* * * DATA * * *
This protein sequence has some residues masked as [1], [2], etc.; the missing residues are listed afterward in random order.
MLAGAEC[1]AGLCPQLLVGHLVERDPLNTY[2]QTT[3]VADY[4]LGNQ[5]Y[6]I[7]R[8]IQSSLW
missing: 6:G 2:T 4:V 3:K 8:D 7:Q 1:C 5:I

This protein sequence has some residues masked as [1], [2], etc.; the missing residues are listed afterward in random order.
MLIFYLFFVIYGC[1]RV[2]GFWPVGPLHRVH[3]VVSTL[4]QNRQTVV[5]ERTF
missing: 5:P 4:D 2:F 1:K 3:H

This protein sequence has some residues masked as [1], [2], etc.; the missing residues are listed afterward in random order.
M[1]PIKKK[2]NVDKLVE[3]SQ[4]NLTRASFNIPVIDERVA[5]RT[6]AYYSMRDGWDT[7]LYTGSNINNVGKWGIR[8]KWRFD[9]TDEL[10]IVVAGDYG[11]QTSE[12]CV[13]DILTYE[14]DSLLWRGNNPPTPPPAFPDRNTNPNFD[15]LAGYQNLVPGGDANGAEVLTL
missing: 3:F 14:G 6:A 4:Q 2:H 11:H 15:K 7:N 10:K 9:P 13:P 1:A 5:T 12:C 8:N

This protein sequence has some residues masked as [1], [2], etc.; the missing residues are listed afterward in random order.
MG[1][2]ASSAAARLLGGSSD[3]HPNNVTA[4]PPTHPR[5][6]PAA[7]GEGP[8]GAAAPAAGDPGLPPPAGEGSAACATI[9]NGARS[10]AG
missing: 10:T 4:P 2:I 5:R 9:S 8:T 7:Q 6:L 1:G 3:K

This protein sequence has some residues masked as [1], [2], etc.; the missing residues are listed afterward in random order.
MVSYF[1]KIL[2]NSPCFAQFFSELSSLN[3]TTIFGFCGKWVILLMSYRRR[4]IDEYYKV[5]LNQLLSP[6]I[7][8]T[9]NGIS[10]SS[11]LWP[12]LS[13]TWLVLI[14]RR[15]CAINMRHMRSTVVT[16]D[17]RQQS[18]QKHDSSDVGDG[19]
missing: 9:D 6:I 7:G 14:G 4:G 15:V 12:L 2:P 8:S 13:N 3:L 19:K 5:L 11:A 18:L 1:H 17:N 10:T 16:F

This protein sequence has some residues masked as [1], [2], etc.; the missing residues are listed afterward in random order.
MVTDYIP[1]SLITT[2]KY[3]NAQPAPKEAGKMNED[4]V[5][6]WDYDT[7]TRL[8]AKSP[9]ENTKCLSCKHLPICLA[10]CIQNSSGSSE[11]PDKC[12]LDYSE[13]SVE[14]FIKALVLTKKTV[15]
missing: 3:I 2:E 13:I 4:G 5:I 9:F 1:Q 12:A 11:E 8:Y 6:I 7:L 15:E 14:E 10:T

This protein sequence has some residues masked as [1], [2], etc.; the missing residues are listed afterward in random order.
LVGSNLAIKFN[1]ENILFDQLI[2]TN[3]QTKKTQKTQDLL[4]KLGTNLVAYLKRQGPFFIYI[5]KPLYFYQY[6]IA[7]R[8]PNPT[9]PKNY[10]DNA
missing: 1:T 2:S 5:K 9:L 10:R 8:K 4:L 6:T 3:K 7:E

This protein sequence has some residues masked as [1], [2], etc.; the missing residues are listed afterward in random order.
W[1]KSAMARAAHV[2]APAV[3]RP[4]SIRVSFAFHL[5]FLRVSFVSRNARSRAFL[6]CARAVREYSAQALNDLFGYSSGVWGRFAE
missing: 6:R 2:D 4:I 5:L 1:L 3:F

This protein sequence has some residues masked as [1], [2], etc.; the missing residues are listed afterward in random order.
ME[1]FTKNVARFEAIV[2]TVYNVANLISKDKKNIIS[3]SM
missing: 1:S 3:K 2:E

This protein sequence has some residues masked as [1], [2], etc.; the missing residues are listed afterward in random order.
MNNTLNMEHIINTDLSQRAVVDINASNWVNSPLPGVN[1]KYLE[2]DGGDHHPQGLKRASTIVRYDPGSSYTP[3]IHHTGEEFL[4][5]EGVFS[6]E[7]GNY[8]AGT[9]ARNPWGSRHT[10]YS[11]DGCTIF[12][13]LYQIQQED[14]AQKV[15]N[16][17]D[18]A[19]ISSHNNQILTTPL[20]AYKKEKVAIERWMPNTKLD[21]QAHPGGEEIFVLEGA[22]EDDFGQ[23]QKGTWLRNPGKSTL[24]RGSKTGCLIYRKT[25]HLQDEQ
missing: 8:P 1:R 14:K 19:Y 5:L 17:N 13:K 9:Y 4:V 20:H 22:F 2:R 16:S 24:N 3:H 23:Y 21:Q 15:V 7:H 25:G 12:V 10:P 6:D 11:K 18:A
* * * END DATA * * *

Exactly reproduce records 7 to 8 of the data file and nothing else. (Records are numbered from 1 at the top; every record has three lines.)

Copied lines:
This protein sequence has some residues masked as [1], [2], etc.; the missing residues are listed afterward in random order.
LVGSNLAIKFN[1]ENILFDQLI[2]TN[3]QTKKTQKTQDLL[4]KLGTNLVAYLKRQGPFFIYI[5]KPLYFYQY[6]IA[7]R[8]PNPT[9]PKNY[10]DNA
missing: 1:T 2:S 5:K 9:L 10:R 8:K 4:L 6:T 3:K 7:E

This protein sequence has some residues masked as [1], [2], etc.; the missing residues are listed afterward in random order.
W[1]KSAMARAAHV[2]APAV[3]RP[4]SIRVSFAFHL[5]FLRVSFVSRNARSRAFL[6]CARAVREYSAQALNDLFGYSSGVWGRFAE
missing: 6:R 2:D 4:I 5:L 1:L 3:F